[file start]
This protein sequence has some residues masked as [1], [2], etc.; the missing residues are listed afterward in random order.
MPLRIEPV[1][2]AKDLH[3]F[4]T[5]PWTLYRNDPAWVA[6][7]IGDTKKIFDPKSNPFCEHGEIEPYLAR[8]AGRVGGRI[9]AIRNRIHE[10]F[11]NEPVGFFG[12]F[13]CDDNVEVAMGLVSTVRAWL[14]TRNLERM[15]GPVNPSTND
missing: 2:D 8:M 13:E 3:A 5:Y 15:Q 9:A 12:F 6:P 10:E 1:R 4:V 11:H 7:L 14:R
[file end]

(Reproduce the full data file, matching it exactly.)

This protein sequence has some residues masked as [1], [2], etc.; the missing residues are listed afterward in random order.
MPLRIEPV[1][2]AKDLH[3]F[4]T[5]PWTLYRNDPAWVA[6][7]IGDTKKIFDPKSNPFCEHGEIEPYLAR[8]AGRVGGRI[9]AIRNRIHE[10]F[11]NEPVGFFG[12]F[13]CDDNVEVAMGLVSTVRAWL[14]TRNLERM[15]GPVNPSTND
missing: 2:D 8:M 13:E 3:A 5:Y 15:Q 9:A 12:F 6:P 10:E 1:R 4:V 11:H 7:L 14:R